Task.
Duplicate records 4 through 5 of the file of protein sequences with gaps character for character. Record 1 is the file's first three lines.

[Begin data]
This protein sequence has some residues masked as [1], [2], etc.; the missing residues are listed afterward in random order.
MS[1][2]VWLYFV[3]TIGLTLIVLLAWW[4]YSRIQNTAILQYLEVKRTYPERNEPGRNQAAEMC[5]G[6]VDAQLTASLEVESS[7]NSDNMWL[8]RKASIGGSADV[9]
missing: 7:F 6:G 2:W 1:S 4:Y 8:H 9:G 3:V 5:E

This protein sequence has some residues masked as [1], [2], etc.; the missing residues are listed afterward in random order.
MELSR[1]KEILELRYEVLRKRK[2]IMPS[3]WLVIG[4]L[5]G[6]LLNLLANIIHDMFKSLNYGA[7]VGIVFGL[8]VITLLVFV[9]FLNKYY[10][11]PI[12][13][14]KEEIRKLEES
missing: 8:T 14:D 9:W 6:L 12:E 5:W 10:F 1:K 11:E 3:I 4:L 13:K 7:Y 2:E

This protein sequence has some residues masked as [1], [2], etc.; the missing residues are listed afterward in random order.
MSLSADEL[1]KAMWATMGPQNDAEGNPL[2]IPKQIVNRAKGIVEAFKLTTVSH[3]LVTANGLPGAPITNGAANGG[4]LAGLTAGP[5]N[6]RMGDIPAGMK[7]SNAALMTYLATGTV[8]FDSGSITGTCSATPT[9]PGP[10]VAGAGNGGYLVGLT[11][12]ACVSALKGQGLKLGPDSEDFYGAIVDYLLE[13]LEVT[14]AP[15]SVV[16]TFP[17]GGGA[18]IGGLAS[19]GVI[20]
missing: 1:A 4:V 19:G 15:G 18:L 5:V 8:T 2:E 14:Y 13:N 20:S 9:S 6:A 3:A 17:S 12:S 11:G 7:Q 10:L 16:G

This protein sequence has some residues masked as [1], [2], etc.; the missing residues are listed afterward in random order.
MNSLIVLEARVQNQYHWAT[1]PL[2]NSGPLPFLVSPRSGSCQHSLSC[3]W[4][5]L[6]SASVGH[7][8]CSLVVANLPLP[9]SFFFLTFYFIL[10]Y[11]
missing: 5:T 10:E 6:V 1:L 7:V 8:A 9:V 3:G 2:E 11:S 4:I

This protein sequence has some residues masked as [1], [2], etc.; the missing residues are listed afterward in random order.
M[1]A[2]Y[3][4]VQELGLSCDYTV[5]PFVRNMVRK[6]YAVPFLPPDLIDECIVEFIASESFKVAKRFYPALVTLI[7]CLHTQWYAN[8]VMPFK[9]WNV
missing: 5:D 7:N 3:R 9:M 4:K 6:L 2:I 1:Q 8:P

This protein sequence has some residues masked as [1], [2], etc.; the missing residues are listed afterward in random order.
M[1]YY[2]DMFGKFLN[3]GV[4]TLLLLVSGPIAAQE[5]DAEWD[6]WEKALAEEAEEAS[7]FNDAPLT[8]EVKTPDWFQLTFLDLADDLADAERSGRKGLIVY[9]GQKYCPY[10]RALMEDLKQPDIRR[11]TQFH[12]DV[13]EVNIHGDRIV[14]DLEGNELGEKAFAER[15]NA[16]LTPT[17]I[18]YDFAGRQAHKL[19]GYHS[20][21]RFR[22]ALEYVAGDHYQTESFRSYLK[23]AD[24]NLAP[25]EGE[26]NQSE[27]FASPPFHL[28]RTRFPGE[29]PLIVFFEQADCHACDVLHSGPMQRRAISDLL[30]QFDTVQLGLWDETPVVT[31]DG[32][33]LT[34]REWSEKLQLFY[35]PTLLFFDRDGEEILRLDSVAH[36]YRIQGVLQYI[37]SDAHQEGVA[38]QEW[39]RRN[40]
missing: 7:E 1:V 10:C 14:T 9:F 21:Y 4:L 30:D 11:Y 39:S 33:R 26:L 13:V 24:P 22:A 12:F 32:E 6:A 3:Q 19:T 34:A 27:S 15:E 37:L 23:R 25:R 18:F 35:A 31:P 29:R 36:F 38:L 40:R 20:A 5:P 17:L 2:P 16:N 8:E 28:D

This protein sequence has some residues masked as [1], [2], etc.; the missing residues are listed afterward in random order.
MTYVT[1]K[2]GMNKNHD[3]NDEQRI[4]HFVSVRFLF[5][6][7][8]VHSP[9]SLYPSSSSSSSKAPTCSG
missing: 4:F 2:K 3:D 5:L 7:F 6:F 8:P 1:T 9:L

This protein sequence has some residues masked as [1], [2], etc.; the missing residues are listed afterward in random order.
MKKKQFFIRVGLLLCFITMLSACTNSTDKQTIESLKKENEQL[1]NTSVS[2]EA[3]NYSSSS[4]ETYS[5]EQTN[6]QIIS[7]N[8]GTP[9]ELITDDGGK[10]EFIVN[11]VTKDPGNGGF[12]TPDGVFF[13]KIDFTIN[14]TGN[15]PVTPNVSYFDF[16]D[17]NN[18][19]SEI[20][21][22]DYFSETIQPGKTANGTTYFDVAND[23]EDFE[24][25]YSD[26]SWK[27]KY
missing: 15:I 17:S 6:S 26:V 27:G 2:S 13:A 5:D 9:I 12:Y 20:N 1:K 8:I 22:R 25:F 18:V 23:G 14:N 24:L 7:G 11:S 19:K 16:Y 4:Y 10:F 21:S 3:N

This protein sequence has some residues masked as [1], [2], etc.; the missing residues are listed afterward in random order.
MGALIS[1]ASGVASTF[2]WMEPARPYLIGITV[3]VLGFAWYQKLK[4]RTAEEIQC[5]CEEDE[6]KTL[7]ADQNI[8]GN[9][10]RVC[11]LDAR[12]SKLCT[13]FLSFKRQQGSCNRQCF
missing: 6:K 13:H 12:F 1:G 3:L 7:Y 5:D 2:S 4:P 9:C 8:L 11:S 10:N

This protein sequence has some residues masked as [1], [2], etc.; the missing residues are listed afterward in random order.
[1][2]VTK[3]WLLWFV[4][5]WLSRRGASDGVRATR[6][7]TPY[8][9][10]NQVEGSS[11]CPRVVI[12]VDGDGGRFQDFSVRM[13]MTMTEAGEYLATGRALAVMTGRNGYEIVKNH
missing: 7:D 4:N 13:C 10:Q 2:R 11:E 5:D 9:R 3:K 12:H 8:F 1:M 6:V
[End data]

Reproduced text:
This protein sequence has some residues masked as [1], [2], etc.; the missing residues are listed afterward in random order.
MNSLIVLEARVQNQYHWAT[1]PL[2]NSGPLPFLVSPRSGSCQHSLSC[3]W[4][5]L[6]SASVGH[7][8]CSLVVANLPLP[9]SFFFLTFYFIL[10]Y[11]
missing: 5:T 10:E 6:V 1:L 7:V 8:A 9:V 3:G 2:E 11:S 4:I

This protein sequence has some residues masked as [1], [2], etc.; the missing residues are listed afterward in random order.
M[1]A[2]Y[3][4]VQELGLSCDYTV[5]PFVRNMVRK[6]YAVPFLPPDLIDECIVEFIASESFKVAKRFYPALVTLI[7]CLHTQWYAN[8]VMPFK[9]WNV
missing: 5:D 7:N 3:R 9:M 4:K 6:L 2:I 1:Q 8:P